4 Annuity Benefits You Should Know About

By Maurie Backman Markets Fool.com

If you're looking for a way to generate income in retirement, you may be considering purchasing an annuity. An annuity is a contract between you and an insurance company. In exchange for a sum of money, your annuity provider promises you a certain amount of income over a preset period of time.

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While annuities have some disadvantages, and they tend to come with complex rules, they also offer certain benefits that other retirement products do not. Here are four annuity advantages to consider as part of your decision.

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1. Predictable retirement income

When you put money into an IRA or 401(k), the amount of income you ultimately have access to in retirement will depend on the performance of your investments. As you're probably aware, the stock market in particular can be extremely volatile, and if your portfolio drops in value as retirement nears, you could find yourself with less income than expected.

With a fixed annuity, on the other hand, you're guaranteed a specific amount of income each month regardless of how the market is doing at the time. In this regard, an annuity can spare you from the risks associated with most investments -- and help you sleep better at night.

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2. Tax-free growth

While a fixed annuity guarantees you a specific amount of income each month, a variable annuity pays you a certain amount of income based on the performance of your account's investments. And though you can't fund a variable annuity with pre-tax dollars, once that money is in your account, it gets to grow on a tax-deferred basis. This means that you won't have to pay taxes on investment gains until the time comes to take withdrawals. In this regard, annuities are similar to IRAs and 401(k)s.

But while traditional IRA and 401(k) distributions are always taxable in retirement, with an annuity, there comes a point in time when you're no longer required to pay taxes on withdrawals. Annuities are usually taxed on a last-in, first-out basis, so when you take distributions, the money that comes out is initially considered earnings -- and subject to taxes. However, once the value of your annuity falls below the amount you contributed to it, your withdrawals will no longer be taxed.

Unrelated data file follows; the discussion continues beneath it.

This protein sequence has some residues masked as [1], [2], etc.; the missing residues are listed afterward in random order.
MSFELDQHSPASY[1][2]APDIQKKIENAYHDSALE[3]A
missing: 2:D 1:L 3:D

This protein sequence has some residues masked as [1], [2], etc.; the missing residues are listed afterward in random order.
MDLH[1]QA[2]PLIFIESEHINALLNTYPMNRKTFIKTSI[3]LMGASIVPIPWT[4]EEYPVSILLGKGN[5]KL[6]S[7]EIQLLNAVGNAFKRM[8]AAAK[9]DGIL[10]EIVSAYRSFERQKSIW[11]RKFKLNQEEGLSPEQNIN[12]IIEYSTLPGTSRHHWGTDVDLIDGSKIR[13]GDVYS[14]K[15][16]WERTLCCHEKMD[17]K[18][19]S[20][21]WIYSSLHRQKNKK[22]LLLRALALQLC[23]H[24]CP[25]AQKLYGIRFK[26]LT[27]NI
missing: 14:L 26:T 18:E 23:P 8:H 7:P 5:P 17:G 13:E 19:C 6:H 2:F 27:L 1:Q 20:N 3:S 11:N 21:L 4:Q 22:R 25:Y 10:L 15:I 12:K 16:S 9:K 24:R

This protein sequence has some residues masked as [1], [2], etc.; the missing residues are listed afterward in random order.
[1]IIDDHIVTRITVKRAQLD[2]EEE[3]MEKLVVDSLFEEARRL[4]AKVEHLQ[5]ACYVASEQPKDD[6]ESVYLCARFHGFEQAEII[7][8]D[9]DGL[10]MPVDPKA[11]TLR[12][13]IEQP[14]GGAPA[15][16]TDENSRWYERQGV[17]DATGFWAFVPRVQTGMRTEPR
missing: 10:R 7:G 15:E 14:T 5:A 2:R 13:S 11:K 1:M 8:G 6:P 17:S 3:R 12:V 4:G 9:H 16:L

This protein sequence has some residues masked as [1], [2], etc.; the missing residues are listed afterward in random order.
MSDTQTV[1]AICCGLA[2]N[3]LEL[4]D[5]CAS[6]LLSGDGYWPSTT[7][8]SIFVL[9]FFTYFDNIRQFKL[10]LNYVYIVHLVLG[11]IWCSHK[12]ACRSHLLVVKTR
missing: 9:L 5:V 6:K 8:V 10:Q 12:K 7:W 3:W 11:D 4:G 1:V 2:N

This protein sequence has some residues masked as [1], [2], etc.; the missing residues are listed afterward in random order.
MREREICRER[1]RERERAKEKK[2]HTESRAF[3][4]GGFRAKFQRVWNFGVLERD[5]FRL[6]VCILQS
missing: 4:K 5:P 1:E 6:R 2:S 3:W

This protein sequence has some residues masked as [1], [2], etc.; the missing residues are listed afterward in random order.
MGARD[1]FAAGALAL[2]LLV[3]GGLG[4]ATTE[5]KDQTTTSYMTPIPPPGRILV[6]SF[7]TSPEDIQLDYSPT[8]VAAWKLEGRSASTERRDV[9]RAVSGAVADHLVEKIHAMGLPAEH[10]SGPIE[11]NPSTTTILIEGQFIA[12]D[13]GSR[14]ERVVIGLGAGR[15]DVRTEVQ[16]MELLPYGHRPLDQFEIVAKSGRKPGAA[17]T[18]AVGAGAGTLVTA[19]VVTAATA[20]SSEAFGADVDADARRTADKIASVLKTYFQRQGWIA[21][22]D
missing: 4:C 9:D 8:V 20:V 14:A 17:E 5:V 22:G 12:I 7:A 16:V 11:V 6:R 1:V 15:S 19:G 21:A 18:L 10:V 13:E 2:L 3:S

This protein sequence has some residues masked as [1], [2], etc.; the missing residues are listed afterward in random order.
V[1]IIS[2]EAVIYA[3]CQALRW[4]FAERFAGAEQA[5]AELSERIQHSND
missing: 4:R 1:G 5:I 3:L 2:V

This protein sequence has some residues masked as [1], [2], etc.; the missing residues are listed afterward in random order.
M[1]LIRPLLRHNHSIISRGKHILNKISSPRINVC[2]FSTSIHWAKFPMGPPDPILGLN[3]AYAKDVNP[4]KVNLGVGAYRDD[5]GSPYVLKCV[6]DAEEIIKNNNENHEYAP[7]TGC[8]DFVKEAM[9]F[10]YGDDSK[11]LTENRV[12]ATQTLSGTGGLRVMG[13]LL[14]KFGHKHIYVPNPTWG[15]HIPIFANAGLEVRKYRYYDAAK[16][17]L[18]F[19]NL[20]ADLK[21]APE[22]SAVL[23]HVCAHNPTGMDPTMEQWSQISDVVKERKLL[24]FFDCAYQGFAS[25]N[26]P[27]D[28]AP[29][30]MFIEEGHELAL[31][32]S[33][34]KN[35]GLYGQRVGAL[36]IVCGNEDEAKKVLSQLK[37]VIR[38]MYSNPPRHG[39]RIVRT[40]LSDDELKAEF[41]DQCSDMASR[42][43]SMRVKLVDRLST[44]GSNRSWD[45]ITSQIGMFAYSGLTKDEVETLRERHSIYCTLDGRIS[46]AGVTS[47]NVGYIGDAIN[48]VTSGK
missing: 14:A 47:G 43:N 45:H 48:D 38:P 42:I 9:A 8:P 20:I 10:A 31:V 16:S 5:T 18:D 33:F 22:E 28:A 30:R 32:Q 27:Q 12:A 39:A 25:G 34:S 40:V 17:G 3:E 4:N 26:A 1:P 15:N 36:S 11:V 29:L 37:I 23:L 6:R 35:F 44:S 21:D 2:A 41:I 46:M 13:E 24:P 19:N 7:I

3. No annual contribution limits

Though IRAs and 401(k)s offer key tax benefits, they both limit the amount you're allowed to contribute each year. Currently, workers under 50 can put up to $5,500 a year into an IRA and $18,000 into a 401(k). Those 50 and older, meanwhile, can contribute up to $6,500 a year to an IRA and $24,000 to a 401(k). But while these limits are more than generous for some people, those who wish to save above these thresholds are bound to feel restricted.

The beauty of annuities is that they don't impose an annual limit on contributions. If you've already maxed out an IRA or 401(k) but want to invest more money in a tax-advantaged manner, an annuity can be a good solution.

4. Protection against outliving your savings

In a recent Allianz survey, 60% of baby boomers admitted that they were more afraid of outliving their savings than actually dying. An annuity, however, can protect you from what's apparently a fate worse than death. If you purchase a deferred-income annuity, you'll be guaranteed a certain amount of income at a specific point in time. So if, for example, you're planning to retire at 65 and are concerned that your retirement account will run dry by the time you reach age 85, a deferred-income annuity can pick up where your savings leave off.

While these annuity benefits make them a good choice for some people, annuities aren't for everyone. Not only can annuities be expensive as far as fees go, but many come with lengthy surrender periods, during which you'll face hefty costs for withdrawing funds early. That said, if you've exhausted your options for saving with an IRA or 401(k), an annuity can be a good way to generate the extra income you need to support your retirement lifestyle.

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